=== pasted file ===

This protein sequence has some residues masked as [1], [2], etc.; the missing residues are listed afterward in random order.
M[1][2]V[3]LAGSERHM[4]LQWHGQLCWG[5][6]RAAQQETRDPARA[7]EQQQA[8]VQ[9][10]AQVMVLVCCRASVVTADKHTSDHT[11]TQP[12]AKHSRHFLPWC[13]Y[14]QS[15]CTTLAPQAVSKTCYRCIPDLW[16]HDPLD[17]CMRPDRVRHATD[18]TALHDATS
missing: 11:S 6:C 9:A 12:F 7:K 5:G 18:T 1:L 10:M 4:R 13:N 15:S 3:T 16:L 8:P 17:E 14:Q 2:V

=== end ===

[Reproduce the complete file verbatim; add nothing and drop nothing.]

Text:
This protein sequence has some residues masked as [1], [2], etc.; the missing residues are listed afterward in random order.
M[1][2]V[3]LAGSERHM[4]LQWHGQLCWG[5][6]RAAQQETRDPARA[7]EQQQA[8]VQ[9][10]AQVMVLVCCRASVVTADKHTSDHT[11]TQP[12]AKHSRHFLPWC[13]Y[14]QS[15]CTTLAPQAVSKTCYRCIPDLW[16]HDPLD[17]CMRPDRVRHATD[18]TALHDATS
missing: 11:S 6:C 9:A 12:F 7:K 5:G 18:T 1:L 10:M 4:R 13:N 15:S 3:T 16:L 8:P 17:E 14:Q 2:V